Hillary Clinton, the AFL-CIO endorsed candidate for the presidency, has pledged to protect and improve benefits under the Social Security program. Democrats have countered Republican criticism of Social Security’s solvency with proposals like raising its revenue by raising the income cap on contributions.

Unfortunately, the assault on the middle class and workers’ rights has many sides. The extension of right-to-work laws remains a Republican goal. Trump, told South Carolina Radio Network, “I love the right to work.”

With all of this in mind, union voters should remember all of the ways in which our country has been improved by the labor movement’s progressive agenda, social progress proudly displaying the Union Label.

Recent Labor News Confirms Importance of 2016 Presidential Elections for Unions

The split decision in the Friedrich’s case, an unveiled attack on public unions by rightwing opponents  to collective bargaining, produced a stalemate which leaves those rights as they were. In the event that the Supreme Court cannot reach a decision, the lower court ruling stands. Therefore, public unions can continue to represent their members and to collect dues to meet union expenses.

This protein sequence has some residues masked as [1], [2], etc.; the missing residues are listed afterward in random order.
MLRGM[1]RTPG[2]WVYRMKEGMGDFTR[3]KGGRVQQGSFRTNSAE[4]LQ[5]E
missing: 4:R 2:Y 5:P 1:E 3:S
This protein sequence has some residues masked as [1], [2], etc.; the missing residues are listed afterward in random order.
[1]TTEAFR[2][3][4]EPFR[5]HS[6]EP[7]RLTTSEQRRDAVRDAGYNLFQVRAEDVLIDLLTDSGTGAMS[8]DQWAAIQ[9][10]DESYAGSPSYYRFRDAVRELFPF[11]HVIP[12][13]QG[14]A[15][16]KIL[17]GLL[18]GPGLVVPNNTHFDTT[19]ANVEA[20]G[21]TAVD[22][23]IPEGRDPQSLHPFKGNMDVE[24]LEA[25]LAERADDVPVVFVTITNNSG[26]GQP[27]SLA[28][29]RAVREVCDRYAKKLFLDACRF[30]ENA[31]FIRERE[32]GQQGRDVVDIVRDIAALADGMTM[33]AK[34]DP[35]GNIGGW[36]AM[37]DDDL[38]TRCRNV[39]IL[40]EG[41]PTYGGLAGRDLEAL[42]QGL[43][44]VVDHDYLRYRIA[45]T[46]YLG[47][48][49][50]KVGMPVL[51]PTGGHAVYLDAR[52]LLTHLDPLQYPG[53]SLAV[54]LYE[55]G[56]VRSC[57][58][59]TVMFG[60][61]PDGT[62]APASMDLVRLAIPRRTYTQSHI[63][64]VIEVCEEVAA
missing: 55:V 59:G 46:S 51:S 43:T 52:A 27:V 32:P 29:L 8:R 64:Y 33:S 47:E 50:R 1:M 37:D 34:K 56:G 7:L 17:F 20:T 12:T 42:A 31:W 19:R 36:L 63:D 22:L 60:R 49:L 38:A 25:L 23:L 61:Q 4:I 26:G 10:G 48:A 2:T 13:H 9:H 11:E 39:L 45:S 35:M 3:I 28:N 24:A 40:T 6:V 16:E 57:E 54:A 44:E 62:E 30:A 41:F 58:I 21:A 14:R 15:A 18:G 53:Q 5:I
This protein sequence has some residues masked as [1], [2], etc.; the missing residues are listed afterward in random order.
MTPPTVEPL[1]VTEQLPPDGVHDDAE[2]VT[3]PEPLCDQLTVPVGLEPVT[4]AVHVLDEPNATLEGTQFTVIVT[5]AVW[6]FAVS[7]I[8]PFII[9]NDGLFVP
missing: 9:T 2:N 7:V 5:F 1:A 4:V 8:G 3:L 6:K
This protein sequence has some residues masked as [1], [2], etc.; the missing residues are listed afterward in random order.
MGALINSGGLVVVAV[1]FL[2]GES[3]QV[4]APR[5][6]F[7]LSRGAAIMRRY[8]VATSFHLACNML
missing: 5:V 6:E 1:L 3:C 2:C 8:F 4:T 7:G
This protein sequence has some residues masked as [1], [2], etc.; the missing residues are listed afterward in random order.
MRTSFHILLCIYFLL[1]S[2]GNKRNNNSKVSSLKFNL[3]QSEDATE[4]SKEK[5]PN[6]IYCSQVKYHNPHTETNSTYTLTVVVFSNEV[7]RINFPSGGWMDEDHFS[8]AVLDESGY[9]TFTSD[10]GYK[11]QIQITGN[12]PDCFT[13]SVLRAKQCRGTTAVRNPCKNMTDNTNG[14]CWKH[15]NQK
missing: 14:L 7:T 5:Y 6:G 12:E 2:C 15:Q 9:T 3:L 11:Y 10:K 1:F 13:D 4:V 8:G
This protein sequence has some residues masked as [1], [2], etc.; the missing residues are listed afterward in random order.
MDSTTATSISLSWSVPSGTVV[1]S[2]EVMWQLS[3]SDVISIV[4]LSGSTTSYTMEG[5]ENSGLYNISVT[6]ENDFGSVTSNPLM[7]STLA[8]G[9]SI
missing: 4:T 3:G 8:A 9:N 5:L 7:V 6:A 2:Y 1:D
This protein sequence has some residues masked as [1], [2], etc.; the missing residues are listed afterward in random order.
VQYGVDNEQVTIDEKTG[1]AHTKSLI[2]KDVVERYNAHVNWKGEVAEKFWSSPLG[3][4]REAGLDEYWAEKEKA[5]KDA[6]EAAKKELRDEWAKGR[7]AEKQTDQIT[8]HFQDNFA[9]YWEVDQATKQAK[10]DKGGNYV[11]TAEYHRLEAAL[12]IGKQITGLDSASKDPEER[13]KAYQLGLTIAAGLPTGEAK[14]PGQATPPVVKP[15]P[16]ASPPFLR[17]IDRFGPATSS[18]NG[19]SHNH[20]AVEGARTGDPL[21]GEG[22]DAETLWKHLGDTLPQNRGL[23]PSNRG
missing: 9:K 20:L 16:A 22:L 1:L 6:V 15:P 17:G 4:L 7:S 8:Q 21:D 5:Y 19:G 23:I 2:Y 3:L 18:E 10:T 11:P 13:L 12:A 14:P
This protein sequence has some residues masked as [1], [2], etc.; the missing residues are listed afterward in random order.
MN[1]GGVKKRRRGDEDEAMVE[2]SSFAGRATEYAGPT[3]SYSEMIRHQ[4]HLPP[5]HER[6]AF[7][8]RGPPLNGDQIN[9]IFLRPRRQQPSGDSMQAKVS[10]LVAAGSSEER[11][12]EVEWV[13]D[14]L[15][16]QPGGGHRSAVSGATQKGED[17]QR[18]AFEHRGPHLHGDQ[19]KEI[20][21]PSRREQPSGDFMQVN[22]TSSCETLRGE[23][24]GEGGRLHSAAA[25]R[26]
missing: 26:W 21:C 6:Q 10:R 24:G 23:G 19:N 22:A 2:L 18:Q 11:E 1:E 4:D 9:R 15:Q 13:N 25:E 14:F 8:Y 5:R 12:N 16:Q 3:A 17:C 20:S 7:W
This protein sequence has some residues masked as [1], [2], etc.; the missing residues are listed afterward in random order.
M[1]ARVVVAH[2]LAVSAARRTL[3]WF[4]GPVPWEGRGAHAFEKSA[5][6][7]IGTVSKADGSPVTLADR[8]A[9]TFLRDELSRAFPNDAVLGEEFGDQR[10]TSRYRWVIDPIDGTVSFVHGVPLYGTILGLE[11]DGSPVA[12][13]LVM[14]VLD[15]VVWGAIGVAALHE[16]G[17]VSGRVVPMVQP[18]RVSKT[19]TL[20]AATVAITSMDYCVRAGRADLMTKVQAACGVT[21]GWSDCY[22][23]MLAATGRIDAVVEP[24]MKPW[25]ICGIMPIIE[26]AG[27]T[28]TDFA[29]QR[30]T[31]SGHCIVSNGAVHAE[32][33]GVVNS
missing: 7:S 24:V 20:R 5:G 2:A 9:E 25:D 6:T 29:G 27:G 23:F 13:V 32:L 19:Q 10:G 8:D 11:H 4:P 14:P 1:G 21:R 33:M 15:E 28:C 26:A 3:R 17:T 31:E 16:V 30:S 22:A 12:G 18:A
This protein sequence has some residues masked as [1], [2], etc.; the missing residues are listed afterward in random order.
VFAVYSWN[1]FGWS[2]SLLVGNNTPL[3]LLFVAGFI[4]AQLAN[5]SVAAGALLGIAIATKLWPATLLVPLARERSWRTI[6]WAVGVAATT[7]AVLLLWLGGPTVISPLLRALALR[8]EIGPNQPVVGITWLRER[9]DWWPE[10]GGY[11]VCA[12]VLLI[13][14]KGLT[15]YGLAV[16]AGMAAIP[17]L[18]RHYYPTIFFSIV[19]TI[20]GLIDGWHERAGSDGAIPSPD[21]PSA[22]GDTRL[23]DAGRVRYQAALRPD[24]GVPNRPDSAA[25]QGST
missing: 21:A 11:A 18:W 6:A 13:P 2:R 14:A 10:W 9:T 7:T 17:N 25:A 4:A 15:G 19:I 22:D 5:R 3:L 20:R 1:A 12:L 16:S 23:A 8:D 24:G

The absence of the late Justice Antonin Scalia from the Supreme Court was the key to this quasi-victory. To maintain public employee bargaining rights and to keep public employee unions strong, a progressive replacement for Scalia on the Supreme Court is needed. Undoubtedly, the anti-union element will try again to reverse earlier decisions affirming these rights. To make the victory secure, a more progressive Supreme Court is needed.

Hence, the importance of November’s presidential election. The next president will name judges to federal courts at every level. And who knows, maybe President Obama’s nominee to replace Scalia will eventually be seated. If not, the Supreme Court seat and all it implies for union rights will be hugely important in 2017.

Finally, kudos to Secretary of Labor Tom Perez and the Obama administration for the new union persuader rule that requires the identification of consultants hired by companies to defeat union organizing campaigns. Such activities should be known to employees.
The Obama administration, friendly to unions, their members and potential members, produced the persuader rule. An unfriendly administration could reverse it. One more indication of the presidential election’s importance. ■